Teaching isn’t a ‘brutal way’ to make a living

Our schools are in trouble if people think that teaching our youth is brutal.

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Parent and child outside a Chicago school.

Our schools are not OK, a Chicago principal wrote.

Scott Olson/Getty

I was reading Seth Lavin’s op-ed on the state of schools and was tracking his thoughts until he wrote that teaching is “a brutal way to make a living.”Whoa.

Anybody who feels like that should not be around children, let alone get paid to do so.

I suggest he try litigation or any of the other difficult ways people make a living.I bet he would think it’s more brutal to actually have accountability, not get 12 weeks off a year, weeks of sick days and retirement packages.Our schools are in trouble if people think that teaching our youth is brutal.

Get out while you still can, Mr. Lavin. I think it will be educational for you.

Douglas Johnson, North Side

What kids need

Seth Lavin is exactly what CPS, CTU and most importantly, the kids of Chicago need. We need two Seths to lead CPS and CTU. A good heart and honest intentions is exactly what is needed to reroute this beyond wayward ship.

Sue Urban-Crowley, Chicago

Just watch the games, George

If George McCaskey claims to be a fan and not a football evaluator, why is he even in the room for the interviews?Why would he have the new general manager report directly to him?The GM may as well report directly to everyone in the stadium and everyone watching on TV.Why does the McCaskey clan keep this guy involved in the process?Is he really the best they have to offer?

If you’re a fan, just sit in the luxury box, watch the game, and let people who know something about football make the decisions.Since the possibility of new ownership is as likely as Mike Ditka starting at tight end next year, our only hope is that some offspring down the line is blessed with an ounce of the football acumen of George Halas.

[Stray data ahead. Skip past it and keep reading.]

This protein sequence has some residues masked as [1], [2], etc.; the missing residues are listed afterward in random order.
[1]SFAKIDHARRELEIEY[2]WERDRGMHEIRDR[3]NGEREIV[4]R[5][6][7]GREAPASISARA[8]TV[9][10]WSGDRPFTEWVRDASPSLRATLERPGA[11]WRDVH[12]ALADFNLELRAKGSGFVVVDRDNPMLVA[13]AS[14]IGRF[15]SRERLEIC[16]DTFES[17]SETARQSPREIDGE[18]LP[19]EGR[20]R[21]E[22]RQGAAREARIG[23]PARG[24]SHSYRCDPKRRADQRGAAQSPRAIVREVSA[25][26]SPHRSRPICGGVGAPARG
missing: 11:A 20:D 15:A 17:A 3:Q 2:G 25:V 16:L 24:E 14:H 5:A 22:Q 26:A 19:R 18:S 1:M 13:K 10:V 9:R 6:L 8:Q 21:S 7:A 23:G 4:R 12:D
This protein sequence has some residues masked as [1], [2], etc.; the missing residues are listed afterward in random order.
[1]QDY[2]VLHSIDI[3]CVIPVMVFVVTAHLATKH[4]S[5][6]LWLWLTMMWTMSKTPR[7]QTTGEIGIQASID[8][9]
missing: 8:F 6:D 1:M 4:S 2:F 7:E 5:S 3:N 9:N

The Bears remind me of the unprepared guy in every fantasy football league.He picks up a fantasy football magazine on his way to the draft and selects a team using information that’s two months old because that’s what worked in 1986.Things have changed since 1986…except for the Bears championship drought.

Kevin Meshek, Westchester

Grateful for vaccines

Over the MLK weekend, I accompanied my 7-year-old grandson to a youth hockey tournament in Fraser, Michigan, a suburb of Detroit. As we entered a packed Big Boy Arena on Saturday morning, the first thing that struck me was the near-total absence of masks. With our faces covered, we stood out like sore thumbs, as did his teammates and their parents. While I was uncomfortable with the lack of both mask-wearing and social distancing, my grandson and I are fully vaccinated and we kept our masks on except when eating or in our hotel room. My grandson even wore his before, during, and after the games he played on Saturday, Sunday, and Monday.

Back in Chicago, I woke up that Wednesday with a head cold like countless others I’ve had: runny nose, scratchy throat, an occasional cough. On Friday, mostly out of curiosity, I took an at-home rapid test and was surprised when the result was positive. My wife, who’d stayed home while I was in Michigan, also tested positive but at the time was asymptomatic. Happily, my grandson tested negative.

As I think about what might have been — severe illness, hospitalization, mechanical ventilation, long-haul COVID, death — I thank my lucky stars for the indisputable efficacy of widely-available vaccines. I’m equally grateful for the guidance of the medical professionals like Chicago’s Dr. Allison Arwady ,who continue to urge us to mask, keep our distance, and think of the greater good.

John Mjoseth, Sheffield Neighbors

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